How Far will Lawmakers Go in the Aftermath of the John Swallow Fiasco?

It was with disappointment, then growing into anger, that I read over the weekend the special counsel’s report for the Utah Elections Office on the conduct of soon-to-be former Attorney General John Swallow.


You can read the report for yourself here.

The report’s language is not inflammatory. In fact, I found it restrained, considering what was being said about Swallow and his actions just before and after he filed his campaign conflict of interest and other forms in March of 2012, as required by law.

Here are my general observations:

— Swallow purposely deceived Utah voters by filing false and misleading documents.

— He even talked with one of his attorneys about how he didn’t want to list his P Solutions and other “consulting” businesses in order to avoid unpleasant questioning by the press, political opponents and voters.

— He used obscure legal reasoning as to why he wasn’t violating campaign reporting laws – and continues to do so today.

It’s reasoning that, the investigators said, doesn’t hold water – even legal water, which can be a bit murky.

— He backdated various receipts for payments, after sloppy paperwork could have harmed him.

— He even (I’m not kidding) had an “oral” agreement with himself in one weird business deal.

— He purposely fostered a “sham” on voters and the Utah public in the way he tried to hide behind trusts and other business structures; saying that his wife, Suzanne, was the manager of the businesses when in fact she didn’t keep the books (Swallow did) and didn’t make management decisions (Swallow did.)

One clearly sees why Swallow announced his upcoming resignation – to take effect Dec. 3 — on Thursday of last week.

He said in his self-defensive press conference that he did nothing wrong and hadn’t seen the Elections Office report.

But he also knew what was coming, when the report was released Friday.

Swallow talked of the media “frenzy” that was eating he and his family up. Can you imagine that press conference after reporters had a taste of what was really in the Elections Office report?

For a lawyer – especially the attorney general – to act in this way is unacceptable, impeachable and a down right disgrace.

So, while Swallow may still be held accountable by the Elections Office or some court for civil fines and penalties for campaign violations, and could be find his law license in jeopardy before the Bar, one of the questions in front of the Utah House’s investigation of the whole Swallow affair is what is to be done to current election law to strengthen the process – no doubt with the hope that such shenanigans can’t happen again.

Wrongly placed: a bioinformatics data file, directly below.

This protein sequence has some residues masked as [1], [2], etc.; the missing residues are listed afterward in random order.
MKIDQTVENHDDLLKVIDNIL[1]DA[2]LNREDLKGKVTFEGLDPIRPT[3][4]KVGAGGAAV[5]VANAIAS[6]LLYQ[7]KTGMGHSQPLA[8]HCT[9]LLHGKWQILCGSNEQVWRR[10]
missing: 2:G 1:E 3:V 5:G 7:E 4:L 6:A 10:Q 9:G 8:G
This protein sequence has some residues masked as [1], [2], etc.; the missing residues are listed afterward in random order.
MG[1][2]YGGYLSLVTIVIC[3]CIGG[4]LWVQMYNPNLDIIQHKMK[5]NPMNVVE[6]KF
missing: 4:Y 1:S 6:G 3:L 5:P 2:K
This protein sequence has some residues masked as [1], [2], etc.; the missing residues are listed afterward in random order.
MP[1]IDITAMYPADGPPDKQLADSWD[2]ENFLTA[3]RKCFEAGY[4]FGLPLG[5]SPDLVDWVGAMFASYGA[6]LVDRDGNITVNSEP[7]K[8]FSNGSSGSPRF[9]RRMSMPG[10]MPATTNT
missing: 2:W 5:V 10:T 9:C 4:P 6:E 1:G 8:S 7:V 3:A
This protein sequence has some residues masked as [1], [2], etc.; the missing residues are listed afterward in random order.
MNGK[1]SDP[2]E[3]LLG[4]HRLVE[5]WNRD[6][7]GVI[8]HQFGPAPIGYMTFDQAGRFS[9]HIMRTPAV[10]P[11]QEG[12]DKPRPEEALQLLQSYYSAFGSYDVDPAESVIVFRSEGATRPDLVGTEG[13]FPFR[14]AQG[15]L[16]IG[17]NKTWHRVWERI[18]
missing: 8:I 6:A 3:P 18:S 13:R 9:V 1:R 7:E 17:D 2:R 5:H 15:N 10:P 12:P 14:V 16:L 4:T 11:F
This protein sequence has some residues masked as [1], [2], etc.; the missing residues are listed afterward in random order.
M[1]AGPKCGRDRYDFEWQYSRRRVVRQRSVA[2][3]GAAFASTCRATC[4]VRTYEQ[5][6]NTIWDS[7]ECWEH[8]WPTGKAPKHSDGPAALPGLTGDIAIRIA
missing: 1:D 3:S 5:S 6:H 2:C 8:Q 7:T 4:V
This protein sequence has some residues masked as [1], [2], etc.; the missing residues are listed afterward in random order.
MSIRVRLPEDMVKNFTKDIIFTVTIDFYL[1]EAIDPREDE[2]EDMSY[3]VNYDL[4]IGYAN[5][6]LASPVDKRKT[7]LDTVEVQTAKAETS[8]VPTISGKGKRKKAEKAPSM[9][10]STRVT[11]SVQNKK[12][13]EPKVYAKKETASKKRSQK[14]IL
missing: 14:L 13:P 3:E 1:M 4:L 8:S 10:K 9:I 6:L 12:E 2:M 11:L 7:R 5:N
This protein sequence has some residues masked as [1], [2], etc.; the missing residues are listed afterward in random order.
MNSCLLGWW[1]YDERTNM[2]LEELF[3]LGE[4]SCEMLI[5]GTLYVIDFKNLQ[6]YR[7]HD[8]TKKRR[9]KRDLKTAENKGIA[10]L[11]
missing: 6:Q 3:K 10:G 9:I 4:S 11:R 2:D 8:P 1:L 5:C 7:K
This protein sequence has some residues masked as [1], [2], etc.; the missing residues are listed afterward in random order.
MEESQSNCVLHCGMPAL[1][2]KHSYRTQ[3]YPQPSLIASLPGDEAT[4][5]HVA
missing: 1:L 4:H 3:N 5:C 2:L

I’ve watched the Legislature for many years, and usually when some group or individual misbehaves and the public is harmed, lawmakers react by enhancing the penalties, among other things.

Election law violations currently contain civil penalties, including a judge voiding the officeholder’s election.

In other words, violators can be forced to pay a fine and/or be kicked out of office.

It will be interesting to see if legislators, who have to file the same financial and conflict of interest disclosure forms as Swallow did, will put criminal penalties – no matter how small – into election law.

That would mean that, in theory, a legislator himself could at some time in the future find himself under criminal indictment for failing to file accurate disclosures.

And, boy, how legislators hate to place penalties that some day could catch themselves, ruin their political carriers and lead to the jailhouse.

In fact, Utah legislators’ reaction to any talk of campaign finance limitations, conflicts of interest and such is to yell for more disclosure, and more frequent disclosure.

“Let the people know,” lawmakers say, “and then they can decide whether they want to vote for the candidate or not.”

Of course, this is exactly what Swallow decided not to do – let the people know about his P Solutions, his “consulting.” 

All kept secret by Swallow’s manipulation and disregard for campaign finance reporting laws, the report shows.

Utah is one of the few states that have no limit on campaign contributions.

A candidate for state office can seek and accept any amount of cash from any individual, business, PAC or association.

Lobbyists, PACs, PICs, and businesses who contribute to the political process are also regulated by the Elections Office, but only to the degree of registering and keeping track of required financial filings.

Violations are civil penalties.

When one well-known lobbyist several ago forgot to file his report on time, he was fined $50. Future violations could end up with a suspension of his lobbying license, true.

But a $50 fine?

Parking and speeding violations can be more than that.

Who knows what penalties Swallow will eventually face – tens of thousands of dollars in fines, a suspended Bar license?

One thing I don’t see him facing is any criminal sanctions.

Will the Legislature finally get serious about campaign and election violation and reform?

Considering legislators themselves could face those penalties, the question now is certainly in doubt.